While this invention has been described in connection with certain specific details and examples thereof, these details and examples are illustrative only and are not to be considered limitations on the spirit or scope of the invention except insofar as these may be incorporated in the claims.

I claim:

1. A composition comprising a blend of (a) from about 50 to 20 parts by weight of polymerized epsilon caprolactam and (b) correspondingly from about 50 to parts by weight of a mixture of (1) a rubbery butadieneacrylonitrile copolymer and (2) a resinous styrene-acrylonitrile copolymer, said blend characterized in that it is prepared by blending at a temperature exceeding the melting point of said caprolactam.

2. A composition comprising a blend of (a) from about 50 to 20 parts by weight of polymerized epsilon caprolactam and (b) correspondingly from about 50 to 80 parts by weight of a mixture of (1) a rubbery butadieneacrylonitrile copolymer containing to 56% butadiene and correspondingly from 15 to 44% acrylonitrile and (2) a resinous styrene-acrylonitrile copolymer containing 60% to 85% styrene and correspondingly from 40% to 15 of acrylonitrile, said blend characterized in that it is prepared by blending at a temperature exceeding the melting point of said caprolactam.

3. A composition comprising a blend of (a) from about 50 to 20 parts by weight of polymerized epsilon caprolactam and (b) correspondingly from about 50 to 80 parts by weight of a mixture of (1) a rubbery butadiene-acrylonitrile copolymer containing 56% butadiene and 44% acrylonitrile and (2) a resinous styrene-acrylonitrile copolymer containing 70% styrene and 30% acrylonitrile, said blend characterized in that it is prepared by blending at a temperature exceeding the melting point of said caprolactam.

References Cited by the Examiner UNITED STATES PATENTS 2,573,273 10/1951 Porth 260857 MURRAY TILLMAN, Primary Examiner.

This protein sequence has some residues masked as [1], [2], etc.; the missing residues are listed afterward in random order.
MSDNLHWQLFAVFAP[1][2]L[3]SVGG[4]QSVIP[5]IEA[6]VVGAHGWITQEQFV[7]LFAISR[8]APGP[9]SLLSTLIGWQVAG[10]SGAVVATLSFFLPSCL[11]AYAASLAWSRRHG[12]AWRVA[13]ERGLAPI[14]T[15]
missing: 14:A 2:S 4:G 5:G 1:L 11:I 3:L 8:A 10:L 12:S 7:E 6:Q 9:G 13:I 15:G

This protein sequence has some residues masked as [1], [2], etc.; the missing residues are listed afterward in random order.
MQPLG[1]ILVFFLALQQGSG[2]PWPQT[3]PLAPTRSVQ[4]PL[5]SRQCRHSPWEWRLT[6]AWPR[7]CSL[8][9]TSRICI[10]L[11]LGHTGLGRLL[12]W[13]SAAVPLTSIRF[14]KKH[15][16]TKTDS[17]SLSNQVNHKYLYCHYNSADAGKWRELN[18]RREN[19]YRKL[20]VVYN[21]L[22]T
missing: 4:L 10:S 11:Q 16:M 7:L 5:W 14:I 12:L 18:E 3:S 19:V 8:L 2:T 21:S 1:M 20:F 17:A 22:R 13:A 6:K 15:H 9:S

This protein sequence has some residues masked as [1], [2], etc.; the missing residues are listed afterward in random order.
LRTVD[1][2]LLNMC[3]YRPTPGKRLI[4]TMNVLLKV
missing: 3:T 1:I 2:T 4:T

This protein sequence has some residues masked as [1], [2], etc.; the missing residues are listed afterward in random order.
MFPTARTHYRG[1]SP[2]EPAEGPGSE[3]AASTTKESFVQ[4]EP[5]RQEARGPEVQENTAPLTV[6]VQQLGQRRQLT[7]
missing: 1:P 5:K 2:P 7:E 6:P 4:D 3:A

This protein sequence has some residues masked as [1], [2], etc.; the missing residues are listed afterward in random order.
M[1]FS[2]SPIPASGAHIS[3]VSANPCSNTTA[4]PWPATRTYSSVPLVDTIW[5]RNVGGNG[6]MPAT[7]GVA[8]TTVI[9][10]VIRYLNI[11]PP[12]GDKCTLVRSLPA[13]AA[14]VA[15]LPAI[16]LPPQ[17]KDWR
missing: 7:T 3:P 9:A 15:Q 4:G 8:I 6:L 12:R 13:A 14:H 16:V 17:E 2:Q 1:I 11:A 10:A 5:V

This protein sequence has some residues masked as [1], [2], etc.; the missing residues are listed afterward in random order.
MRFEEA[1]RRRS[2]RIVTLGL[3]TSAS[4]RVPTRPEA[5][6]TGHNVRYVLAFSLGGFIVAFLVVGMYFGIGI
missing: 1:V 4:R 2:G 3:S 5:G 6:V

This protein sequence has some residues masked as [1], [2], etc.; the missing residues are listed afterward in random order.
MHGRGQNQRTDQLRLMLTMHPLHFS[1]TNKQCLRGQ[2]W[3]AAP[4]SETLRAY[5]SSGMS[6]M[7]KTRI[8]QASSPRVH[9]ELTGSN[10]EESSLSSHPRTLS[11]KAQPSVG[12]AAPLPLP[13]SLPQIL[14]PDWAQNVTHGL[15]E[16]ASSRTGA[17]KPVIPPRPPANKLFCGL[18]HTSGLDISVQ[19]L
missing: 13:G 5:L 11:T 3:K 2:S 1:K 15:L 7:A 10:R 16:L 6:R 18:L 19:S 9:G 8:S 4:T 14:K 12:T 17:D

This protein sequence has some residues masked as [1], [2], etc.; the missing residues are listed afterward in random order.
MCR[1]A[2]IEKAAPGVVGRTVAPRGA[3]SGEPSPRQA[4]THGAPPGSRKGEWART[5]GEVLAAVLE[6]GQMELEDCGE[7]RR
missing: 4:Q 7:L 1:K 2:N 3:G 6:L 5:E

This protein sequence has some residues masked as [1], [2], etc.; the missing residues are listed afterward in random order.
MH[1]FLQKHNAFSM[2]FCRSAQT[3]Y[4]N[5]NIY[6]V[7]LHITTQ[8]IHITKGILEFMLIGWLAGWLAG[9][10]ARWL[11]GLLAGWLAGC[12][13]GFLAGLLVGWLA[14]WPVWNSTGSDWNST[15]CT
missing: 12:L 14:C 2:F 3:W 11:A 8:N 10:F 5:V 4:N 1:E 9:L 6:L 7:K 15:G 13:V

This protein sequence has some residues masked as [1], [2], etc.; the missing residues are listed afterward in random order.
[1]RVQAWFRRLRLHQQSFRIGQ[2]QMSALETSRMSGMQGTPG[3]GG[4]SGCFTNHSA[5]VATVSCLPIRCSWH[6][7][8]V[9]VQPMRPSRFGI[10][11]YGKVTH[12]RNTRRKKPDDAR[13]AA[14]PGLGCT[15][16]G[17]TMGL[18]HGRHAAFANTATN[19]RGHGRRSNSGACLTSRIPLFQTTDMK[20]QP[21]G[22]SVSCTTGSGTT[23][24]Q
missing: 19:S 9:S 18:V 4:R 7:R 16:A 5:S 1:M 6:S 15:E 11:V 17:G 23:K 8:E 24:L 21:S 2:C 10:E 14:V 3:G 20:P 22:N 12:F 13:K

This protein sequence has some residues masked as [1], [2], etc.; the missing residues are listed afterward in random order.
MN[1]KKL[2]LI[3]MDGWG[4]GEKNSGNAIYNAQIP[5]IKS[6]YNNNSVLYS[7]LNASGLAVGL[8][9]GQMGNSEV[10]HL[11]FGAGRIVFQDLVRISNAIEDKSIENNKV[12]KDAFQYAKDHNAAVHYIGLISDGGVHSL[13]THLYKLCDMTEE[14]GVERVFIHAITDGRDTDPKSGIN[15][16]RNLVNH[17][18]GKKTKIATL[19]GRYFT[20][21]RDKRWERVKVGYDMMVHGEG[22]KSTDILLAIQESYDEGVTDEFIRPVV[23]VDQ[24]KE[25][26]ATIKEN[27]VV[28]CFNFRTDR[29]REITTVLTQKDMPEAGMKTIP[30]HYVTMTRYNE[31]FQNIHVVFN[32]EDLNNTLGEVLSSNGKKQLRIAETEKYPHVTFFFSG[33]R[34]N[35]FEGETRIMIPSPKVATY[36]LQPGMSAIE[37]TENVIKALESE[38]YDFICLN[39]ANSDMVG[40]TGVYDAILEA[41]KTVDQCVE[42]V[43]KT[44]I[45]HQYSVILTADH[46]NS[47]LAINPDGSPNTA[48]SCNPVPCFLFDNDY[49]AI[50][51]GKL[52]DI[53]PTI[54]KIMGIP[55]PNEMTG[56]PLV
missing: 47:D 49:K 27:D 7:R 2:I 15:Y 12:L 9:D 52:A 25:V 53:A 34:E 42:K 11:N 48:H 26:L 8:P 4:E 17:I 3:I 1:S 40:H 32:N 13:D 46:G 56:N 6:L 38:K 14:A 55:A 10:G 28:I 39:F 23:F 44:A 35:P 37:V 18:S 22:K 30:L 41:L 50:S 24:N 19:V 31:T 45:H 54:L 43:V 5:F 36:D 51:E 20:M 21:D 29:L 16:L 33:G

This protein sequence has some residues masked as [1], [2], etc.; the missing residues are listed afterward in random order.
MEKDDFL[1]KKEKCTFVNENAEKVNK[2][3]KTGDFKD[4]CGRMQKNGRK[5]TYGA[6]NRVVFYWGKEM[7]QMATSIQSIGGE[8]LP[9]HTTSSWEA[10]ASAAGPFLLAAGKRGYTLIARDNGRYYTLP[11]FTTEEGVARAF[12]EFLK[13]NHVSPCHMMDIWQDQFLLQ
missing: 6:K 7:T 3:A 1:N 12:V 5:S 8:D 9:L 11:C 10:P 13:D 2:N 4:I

WILLIAM H. SHORT, Examiner.

Patent Citations
Cited PatentFiling datePublication dateApplicantTitle
US2573273 *Jan 3, 1948Oct 30, 1951Us Rubber CoLoom picker
Referenced by
Citing PatentFiling datePublication dateApplicantTitle
US3334153 *May 13, 1965Aug 1, 1967Kurashiki Rayon CoMixture of polyamide, polystyrene, and polyamide-styrene graft copolymer
US3496985 *Mar 12, 1964Feb 24, 1970Firestone Tire & Rubber CoNylon tire cord containing 2 to 25% styrene polymer
US4356286 *Mar 23, 1981Oct 26, 1982The Firestone Tire & Rubber CompanyThermoplastic elastomer blends of a nitrile rubber and a crystalline polyamide mixture
US4383083 *Oct 22, 1980May 10, 1983Bayer AktiengesellschaftPolyamide moulding composition
US4414362 *Mar 4, 1982Nov 8, 1983The General Tire & Rubber CompanyPolylactam-acrylonitrile-butadiene addition-condensation copolymer, anionic polymerization
US4803247 *Oct 27, 1987Feb 7, 1989Allied-Signal Inc.Gas impervious membrane
US5719223 *Sep 5, 1996Feb 17, 1998Karg; RudolphMelting miscible blend containing stabilizing antioxidant, cooling resulting alloy
US7259196Jul 23, 2003Aug 21, 2007Kaneka CorporationPolyamide resin composition and process for producing the same
DE2709060A1 *Mar 2, 1977Sep 8, 1977Monsanto CoElastoplastische zubereitungen aus kautschuk und polyamidharz
EP0000583A2 *Jul 26, 1978Feb 7, 1979Bayer AgHigh impact resistance polyamide compound and its use in mouldings
EP0014879A1 *Feb 4, 1980Sep 3, 1980Bayer AgPolymeric blends of amorphous polyamides and graft polymers of a trunk polybutadiene and side chains of styrene and acrylonitrile
EP0027955A1 *Oct 15, 1980May 6, 1981Bayer AgPolyamide mouldings
EP0034704A1 *Jan 22, 1981Sep 2, 1981E.I. Du Pont De Nemours And CompanyToughened polyamide blends and process for preparing the same
Classifications
U.S. Classification525/179, 525/183
International ClassificationC08L25/12, C08L77/04, C08L77/00, C08L9/02
Cooperative ClassificationC08L25/12, C08L77/00, C08L9/02, C08L77/02
European ClassificationC08L77/00, C08L25/12, C08L9/02, C08L77/02
Legal Events
DateCodeEventDescription
Feb 23, 1981ASAssignment
Owner name: BORG-WARNER CHEMICALS, INC., INTERNATIONAL CENTER,
Free format text: ASSIGNMENT OF ASSIGNORS INTEREST.;ASSIGNOR:BORG-WARNER CORPORATION;REEL/FRAME:003836/0212
Effective date: 19810210